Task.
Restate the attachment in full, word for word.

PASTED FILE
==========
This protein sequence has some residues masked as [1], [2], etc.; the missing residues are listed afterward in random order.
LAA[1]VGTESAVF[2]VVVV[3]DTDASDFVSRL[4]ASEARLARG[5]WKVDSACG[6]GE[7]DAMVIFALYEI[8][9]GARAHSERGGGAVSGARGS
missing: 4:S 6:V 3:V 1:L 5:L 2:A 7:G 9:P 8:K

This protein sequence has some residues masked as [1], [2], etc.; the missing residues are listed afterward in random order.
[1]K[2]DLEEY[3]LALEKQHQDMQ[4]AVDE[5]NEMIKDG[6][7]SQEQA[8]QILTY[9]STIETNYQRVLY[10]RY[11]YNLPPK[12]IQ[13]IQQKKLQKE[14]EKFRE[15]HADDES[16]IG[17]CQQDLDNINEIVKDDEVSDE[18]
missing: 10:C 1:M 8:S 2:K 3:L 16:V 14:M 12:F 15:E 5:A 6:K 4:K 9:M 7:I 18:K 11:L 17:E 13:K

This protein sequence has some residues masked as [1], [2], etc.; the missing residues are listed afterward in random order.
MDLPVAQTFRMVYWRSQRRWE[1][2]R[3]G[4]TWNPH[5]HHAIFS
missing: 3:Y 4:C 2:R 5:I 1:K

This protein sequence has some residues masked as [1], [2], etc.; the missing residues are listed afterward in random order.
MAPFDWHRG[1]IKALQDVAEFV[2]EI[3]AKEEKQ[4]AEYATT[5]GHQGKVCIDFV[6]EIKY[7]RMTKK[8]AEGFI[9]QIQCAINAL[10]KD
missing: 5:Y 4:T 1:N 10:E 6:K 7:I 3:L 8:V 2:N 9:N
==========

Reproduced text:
This protein sequence has some residues masked as [1], [2], etc.; the missing residues are listed afterward in random order.
LAA[1]VGTESAVF[2]VVVV[3]DTDASDFVSRL[4]ASEARLARG[5]WKVDSACG[6]GE[7]DAMVIFALYEI[8][9]GARAHSERGGGAVSGARGS
missing: 4:S 6:V 3:V 1:L 5:L 2:A 7:G 9:P 8:K

This protein sequence has some residues masked as [1], [2], etc.; the missing residues are listed afterward in random order.
[1]K[2]DLEEY[3]LALEKQHQDMQ[4]AVDE[5]NEMIKDG[6][7]SQEQA[8]QILTY[9]STIETNYQRVLY[10]RY[11]YNLPPK[12]IQ[13]IQQKKLQKE[14]EKFRE[15]HADDES[16]IG[17]CQQDLDNINEIVKDDEVSDE[18]
missing: 10:C 1:M 8:S 2:K 3:L 16:V 14:M 12:F 15:E 5:A 6:K 4:K 9:M 7:I 18:K 11:L 17:E 13:K

This protein sequence has some residues masked as [1], [2], etc.; the missing residues are listed afterward in random order.
MDLPVAQTFRMVYWRSQRRWE[1][2]R[3]G[4]TWNPH[5]HHAIFS
missing: 3:Y 4:C 2:R 5:I 1:K

This protein sequence has some residues masked as [1], [2], etc.; the missing residues are listed afterward in random order.
MAPFDWHRG[1]IKALQDVAEFV[2]EI[3]AKEEKQ[4]AEYATT[5]GHQGKVCIDFV[6]EIKY[7]RMTKK[8]AEGFI[9]QIQCAINAL[10]KD
missing: 5:Y 4:T 1:N 10:E 6:K 7:I 3:L 8:V 2:N 9:N